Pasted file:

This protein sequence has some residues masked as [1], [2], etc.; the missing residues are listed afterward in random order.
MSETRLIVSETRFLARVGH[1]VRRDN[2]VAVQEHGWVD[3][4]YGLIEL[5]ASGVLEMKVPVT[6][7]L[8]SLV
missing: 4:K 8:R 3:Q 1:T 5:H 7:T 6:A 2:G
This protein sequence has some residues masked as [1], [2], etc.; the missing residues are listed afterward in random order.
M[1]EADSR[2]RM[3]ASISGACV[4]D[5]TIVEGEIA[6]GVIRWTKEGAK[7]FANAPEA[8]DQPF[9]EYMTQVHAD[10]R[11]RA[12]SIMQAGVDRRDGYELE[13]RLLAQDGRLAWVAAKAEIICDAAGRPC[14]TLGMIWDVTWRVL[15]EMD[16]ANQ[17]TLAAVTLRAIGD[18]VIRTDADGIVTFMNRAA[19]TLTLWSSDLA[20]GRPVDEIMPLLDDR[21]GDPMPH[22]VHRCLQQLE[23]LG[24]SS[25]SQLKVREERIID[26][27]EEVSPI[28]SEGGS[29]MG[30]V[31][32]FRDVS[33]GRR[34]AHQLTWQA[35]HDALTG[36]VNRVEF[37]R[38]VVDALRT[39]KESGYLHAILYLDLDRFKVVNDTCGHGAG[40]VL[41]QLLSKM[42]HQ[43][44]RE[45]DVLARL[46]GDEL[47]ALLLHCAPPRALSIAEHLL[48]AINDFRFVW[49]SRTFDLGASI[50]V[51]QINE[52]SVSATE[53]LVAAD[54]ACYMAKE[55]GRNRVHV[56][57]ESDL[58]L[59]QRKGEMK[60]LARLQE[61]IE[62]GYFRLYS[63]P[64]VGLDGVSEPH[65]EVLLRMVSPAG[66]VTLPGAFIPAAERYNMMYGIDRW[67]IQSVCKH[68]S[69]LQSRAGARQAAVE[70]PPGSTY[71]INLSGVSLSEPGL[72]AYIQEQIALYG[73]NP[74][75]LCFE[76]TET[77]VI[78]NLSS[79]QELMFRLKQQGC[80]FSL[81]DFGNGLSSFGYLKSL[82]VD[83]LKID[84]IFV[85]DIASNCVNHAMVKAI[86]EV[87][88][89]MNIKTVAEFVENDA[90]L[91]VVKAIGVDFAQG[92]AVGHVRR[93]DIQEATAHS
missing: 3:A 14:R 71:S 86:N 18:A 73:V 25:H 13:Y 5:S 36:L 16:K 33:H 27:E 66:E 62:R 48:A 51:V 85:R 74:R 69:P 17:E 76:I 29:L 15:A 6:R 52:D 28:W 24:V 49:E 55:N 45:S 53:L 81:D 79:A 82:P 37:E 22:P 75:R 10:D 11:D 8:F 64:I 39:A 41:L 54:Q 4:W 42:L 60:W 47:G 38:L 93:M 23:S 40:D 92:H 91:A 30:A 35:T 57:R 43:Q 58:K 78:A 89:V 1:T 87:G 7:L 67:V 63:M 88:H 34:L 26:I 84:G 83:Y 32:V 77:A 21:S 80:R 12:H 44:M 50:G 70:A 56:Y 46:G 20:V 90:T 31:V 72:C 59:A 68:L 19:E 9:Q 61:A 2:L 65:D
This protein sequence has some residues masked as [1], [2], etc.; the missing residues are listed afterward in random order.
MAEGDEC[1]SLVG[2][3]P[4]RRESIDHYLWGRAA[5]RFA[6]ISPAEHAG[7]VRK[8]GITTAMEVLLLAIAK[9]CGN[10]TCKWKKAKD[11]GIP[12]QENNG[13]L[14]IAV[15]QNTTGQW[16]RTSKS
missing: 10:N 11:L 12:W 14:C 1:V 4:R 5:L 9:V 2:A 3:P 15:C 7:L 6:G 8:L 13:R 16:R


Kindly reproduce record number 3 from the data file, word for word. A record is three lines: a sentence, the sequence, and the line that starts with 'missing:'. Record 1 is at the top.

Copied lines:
This protein sequence has some residues masked as [1], [2], etc.; the missing residues are listed afterward in random order.
MAEGDEC[1]SLVG[2][3]P[4]RRESIDHYLWGRAA[5]RFA[6]ISPAEHAG[7]VRK[8]GITTAMEVLLLAIAK[9]CGN[10]TCKWKKAKD[11]GIP[12]QENNG[13]L[14]IAV[15]QNTTGQW[16]RTSKS
missing: 10:N 11:L 12:W 14:C 1:V 4:R 5:L 9:V 2:A 3:P 15:C 7:L 6:G 8:L 13:R 16:R